Thursday, November 09, 2017

An improvement of a prayer

The prayer recited at the opening of each session of the New Zealand Parliament is changing, dropping references to the Queen and Jesus Christ. There are Members of Parliament who want this change, and others who don’t, as is always the way with such changes, both because it goes “too far” in removing religion, and because it "doesn’t go far enough". Overall, this is long overdue, and while it doesn’t go far enough, it’s a vast improvement.

Parliament's Speaker is consulting with Members about the prayer, but has started using the new version in Te Reo already, which displeases some Opposition MPs. Even so, this is a good way to get the feel of the new prayer in its real-life context, and that’s a good thing.

The original version was:
Almighty God, humbly acknowledging our need for Thy guidance in all things, and laying aside all private and personal interests, we beseech Thee to grant that we may conduct the affairs of this House and of our country to the glory of Thy holy name, the maintenance of true religion and justice, the honour of the Queen, and the public welfare, peace, and tranquillity of New Zealand, through Jesus Christ our Lord.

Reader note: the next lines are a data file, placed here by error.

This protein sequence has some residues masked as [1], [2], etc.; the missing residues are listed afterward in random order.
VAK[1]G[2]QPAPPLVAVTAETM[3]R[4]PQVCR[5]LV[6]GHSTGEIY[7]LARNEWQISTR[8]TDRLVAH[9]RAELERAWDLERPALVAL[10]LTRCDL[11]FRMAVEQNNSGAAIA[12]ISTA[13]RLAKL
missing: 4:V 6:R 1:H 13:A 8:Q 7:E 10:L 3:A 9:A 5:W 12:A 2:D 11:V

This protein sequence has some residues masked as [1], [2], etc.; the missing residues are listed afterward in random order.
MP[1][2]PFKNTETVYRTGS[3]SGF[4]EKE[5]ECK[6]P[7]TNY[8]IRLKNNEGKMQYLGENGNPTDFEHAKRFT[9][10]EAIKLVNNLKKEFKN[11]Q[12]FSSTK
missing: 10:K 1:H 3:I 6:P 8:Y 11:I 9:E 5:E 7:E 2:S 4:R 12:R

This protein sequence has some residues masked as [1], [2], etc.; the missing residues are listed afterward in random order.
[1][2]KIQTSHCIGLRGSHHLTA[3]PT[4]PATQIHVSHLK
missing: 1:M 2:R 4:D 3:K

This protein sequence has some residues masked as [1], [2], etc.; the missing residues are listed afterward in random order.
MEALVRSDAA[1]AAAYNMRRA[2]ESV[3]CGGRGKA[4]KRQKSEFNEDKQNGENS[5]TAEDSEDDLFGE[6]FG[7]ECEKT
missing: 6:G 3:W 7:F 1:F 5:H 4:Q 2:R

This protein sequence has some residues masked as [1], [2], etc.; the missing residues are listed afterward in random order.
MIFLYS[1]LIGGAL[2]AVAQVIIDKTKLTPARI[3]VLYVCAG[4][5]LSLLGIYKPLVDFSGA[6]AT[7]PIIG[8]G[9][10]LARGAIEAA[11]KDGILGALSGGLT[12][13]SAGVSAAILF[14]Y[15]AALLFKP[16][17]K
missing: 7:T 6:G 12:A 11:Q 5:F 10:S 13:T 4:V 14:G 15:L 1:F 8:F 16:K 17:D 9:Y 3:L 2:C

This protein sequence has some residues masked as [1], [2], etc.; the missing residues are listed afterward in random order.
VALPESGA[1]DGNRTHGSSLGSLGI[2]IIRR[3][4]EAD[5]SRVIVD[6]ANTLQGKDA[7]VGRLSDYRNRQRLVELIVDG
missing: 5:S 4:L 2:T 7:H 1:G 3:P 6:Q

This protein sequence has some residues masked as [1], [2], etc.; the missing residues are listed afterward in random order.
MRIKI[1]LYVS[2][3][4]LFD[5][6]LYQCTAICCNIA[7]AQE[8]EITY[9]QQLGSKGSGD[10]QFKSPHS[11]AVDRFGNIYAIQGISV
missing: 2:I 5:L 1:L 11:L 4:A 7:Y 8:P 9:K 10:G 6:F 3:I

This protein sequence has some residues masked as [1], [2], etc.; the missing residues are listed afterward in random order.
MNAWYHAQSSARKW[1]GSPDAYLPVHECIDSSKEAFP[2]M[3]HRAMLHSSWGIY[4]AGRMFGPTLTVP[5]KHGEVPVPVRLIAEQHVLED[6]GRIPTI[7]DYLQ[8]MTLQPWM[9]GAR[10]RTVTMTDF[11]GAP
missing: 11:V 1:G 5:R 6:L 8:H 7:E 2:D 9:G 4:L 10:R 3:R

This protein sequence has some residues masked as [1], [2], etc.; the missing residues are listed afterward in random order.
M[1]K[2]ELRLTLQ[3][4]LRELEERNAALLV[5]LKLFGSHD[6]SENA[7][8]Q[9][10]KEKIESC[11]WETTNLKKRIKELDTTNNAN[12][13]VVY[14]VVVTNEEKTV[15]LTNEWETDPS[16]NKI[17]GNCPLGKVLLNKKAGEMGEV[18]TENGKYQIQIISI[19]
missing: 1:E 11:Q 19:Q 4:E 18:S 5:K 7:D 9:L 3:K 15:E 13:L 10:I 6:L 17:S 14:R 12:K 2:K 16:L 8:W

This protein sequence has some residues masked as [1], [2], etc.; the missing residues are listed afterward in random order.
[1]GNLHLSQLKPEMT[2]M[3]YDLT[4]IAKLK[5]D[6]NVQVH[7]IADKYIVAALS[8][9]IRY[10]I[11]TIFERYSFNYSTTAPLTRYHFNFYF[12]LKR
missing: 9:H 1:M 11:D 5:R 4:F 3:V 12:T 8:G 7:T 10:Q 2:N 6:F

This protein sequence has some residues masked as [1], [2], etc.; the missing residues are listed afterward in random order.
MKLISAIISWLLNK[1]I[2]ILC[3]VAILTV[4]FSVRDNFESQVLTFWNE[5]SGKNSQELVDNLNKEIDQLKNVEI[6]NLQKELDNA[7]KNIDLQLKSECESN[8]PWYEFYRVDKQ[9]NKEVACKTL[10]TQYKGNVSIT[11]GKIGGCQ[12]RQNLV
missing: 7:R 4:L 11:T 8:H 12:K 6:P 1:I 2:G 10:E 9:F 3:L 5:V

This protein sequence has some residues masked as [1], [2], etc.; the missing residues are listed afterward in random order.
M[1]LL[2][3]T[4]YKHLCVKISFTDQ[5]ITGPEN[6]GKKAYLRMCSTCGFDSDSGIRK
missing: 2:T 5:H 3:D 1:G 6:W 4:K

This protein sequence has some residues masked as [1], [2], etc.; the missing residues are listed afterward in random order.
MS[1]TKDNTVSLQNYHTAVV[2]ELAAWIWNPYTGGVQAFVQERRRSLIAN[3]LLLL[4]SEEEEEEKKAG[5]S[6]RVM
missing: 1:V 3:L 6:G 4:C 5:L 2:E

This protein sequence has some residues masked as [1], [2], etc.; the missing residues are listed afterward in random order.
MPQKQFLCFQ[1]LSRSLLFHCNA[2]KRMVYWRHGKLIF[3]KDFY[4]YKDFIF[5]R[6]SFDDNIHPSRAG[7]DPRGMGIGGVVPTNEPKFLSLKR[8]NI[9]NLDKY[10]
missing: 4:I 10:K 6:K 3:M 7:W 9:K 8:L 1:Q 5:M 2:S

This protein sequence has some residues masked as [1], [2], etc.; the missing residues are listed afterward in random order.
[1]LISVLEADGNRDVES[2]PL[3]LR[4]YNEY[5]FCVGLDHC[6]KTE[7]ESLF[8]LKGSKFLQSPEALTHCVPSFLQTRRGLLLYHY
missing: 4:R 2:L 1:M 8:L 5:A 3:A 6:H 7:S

I always loathed that prayer, and had three main objections (apart from their being any prayer at all). First, the people of New Zealand and the country are mentioned only obliquely and at the very end (“and the public welfare, peace, and tranquillity of New Zealand”). Who are MPs serving? The prayer made it sound like it was all about the Queen and the church she heads.

Second, and most obviously, the prayer mentioned Jesus Christ, when New Zealand has many different religions, including not only different flavours of Christianity, but sizeable numbers of non-Christians (plus atheists, agnostics, and non-theists, of course).

Finally, the phrase “the maintenance of true religion” is derived from the British tradition in which the Queen is “defender of the faith” because the UK, unlike New Zealand, has an established (which means official) church.